Sunday, September 19, 2010
Even the Little Guy Now Realizes that the Stock Market is Gamed, And Many Are Pulling Out Entirely
As I noted in January:
Joseph Stiglitz says that Wall Street is hyping up the economy to sell more stock.
Has it worked?
Well, the stock market certainly has rocketed up from its March lows.
But many investors are still avoiding equities.
As Vincent Deluard - a strategist for TrimTabs Investment Research (25% of the top 50 hedge funds in the world use TrimTabs' research for market timing) - says:
We've never seen this before – such a huge rally, and the little guy is out.
In other words, the stock market rally is due almost entirely to hedgies, pension funds, banks and other institutional investors, and not every day investors.
It is even possible that the government itself has been propping up the stock market. And Bill Gross and Nouriel Roubini say that we have a Ponzi style economy.
TrimTabs notes that small investors pulled out $14 billion net from stock mutual funds from the beginning of last year through mid-December, on top of a net $245 billion withdrawn in 2008.
Given that, at the end of September, individuals held 80% of the $19 trillion in stock in U.S. companies, both private and public - according to the Federal Reserve (see this, for example)- recovery will not happen so long as the little guys are sitting on the sidelines.
TrimTabs notes that most of $592 billion taken out of money market mutual funds last year has gone into bond and bond-hybrid funds instead.
The little guy has not gotten back in since then.
Indeed, AFP notes that high-frequency trading and other scams by the big boys has so obviously destroyed a level playing field that the little guy is getting out of the stock market entirely:
Michael McCaslin is wary of investing his retirement funds in Wall Street. Its volatility and cryptic trading techniques make him feel lost and unsafe, he says.
"I tried to watch the market over the past couple of years, and you're just lost. I look at the market now and it's like Las Vegas, it's a gamble," the 65-year-old pensioner said.
Yet the extreme instability that has characterized the markets since the 2008 financial meltdown, often blamed on highly speculative trading, and the increased use of super-fast automated trading systems make Wall Street a tough environment for small investors.
And as a result, more Americans have fled the stock market in recent months.
"I don't have that ability, I am at the mercy of these people and with their automatic trading and the other things they can take advantage of, I don't know what can happen to the market because, you know, it can happen in milliseconds with the automatic trading," he said.
Often known as high frequency trading (HFT), the ultra-fast algorithms buy and sell millions of shares a day, executing deals within split seconds. They today account for more than 50 percent of daily trading volume.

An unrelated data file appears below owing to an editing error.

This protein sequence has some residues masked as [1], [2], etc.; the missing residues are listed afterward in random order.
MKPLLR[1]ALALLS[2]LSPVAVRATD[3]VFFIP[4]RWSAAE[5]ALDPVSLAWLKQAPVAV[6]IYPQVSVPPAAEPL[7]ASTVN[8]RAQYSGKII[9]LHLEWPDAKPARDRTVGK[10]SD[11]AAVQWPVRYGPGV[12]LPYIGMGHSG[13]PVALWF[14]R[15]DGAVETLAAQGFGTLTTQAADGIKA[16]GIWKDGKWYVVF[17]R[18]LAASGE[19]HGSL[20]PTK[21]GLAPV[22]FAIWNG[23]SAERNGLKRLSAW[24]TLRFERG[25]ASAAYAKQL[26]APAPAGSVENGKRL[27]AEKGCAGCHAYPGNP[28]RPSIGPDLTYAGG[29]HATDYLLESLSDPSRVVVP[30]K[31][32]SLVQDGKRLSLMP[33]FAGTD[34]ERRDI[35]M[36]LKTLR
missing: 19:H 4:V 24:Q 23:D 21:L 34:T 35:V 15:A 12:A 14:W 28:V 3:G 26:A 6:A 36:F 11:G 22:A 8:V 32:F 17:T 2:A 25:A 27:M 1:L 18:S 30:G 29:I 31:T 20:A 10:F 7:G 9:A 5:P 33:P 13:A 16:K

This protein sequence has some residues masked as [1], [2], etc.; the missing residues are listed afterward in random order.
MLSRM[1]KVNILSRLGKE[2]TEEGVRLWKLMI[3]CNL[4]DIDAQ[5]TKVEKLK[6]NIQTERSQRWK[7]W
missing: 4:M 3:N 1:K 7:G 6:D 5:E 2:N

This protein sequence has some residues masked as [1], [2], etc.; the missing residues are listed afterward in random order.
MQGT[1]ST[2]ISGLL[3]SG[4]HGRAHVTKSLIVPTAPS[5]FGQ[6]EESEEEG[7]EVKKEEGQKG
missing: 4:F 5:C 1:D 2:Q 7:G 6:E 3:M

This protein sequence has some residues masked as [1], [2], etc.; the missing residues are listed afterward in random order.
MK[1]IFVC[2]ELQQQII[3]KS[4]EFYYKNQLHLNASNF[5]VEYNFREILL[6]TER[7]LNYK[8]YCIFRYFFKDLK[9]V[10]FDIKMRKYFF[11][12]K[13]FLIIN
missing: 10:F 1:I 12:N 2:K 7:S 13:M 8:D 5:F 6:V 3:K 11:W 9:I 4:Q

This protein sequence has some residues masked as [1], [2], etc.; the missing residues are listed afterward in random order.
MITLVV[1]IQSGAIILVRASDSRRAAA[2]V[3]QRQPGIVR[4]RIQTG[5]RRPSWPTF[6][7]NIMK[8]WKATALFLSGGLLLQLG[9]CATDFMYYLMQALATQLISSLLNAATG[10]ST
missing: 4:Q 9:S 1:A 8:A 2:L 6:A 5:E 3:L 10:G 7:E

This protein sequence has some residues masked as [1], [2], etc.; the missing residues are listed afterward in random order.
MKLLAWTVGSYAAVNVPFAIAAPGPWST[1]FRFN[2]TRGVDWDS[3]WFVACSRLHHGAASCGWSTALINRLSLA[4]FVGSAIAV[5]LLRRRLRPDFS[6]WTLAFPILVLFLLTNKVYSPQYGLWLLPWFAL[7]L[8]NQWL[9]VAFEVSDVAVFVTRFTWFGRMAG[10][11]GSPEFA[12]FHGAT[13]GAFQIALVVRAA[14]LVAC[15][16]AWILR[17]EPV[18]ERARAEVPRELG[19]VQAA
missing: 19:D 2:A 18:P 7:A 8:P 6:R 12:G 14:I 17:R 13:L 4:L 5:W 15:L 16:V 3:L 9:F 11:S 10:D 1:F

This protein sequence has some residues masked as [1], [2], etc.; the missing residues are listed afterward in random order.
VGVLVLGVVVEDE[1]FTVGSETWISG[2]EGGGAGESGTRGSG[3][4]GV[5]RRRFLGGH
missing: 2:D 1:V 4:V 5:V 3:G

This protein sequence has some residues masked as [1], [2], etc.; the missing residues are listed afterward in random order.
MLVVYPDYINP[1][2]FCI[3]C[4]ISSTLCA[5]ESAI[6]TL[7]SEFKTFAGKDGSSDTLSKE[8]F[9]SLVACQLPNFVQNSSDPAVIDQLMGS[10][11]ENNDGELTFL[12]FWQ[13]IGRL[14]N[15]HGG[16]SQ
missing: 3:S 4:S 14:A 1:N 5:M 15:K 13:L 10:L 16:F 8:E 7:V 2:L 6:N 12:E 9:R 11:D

HFT has come under increased scrutiny and criticism following the May 6 "Flash Crash" which saw market indexes dive by more than nine percent in minutes, only to rebound again after seconds.
The stock exchange's extreme volatility and complexity leaves average investors scared.
Even savvy traders find it almost impossible to master the stock market as trading increasingly becomes dominated by machines and fractured by a myriad of highly specialized and often little-known markets called black pools.
"How can I compete with a computer system that can put in 200, 300 trading orders in a second?" asks Troy Hanninen, a professional individual investor who works from his home in Missoula, Montana.
If Hanninen wants to buy stock at 35 dollars a share, computers will get them a fraction of a second before him at 34.999 dollars, he says.
"Ever since the domination of the computers came out, you have many individual traders like me struggle because of the ability of high frequency traders to sub-penny us... that issue has driven liquidity from the market."
"Retail broker-dealers have told us that their customers -- individual investors -- have pulled back from participating in the equity markets since May 6," she said.
The SEC's website has been flooded by letters from angry and frustrated investors in recent months.
"I recognize that there may be a variety of reasons for reduced participation in the equity markets, but the trend is troubling, particularly if concerns about equity market structure are playing even a small role in investor decision-making," [SEC head Mary] Schapiro said.
Tyler Durden - who has done more than anyone to expose high-frequency trading and related scams - has documented the recent outflows from the equities market in a series of essays. See for example this, this, this and this.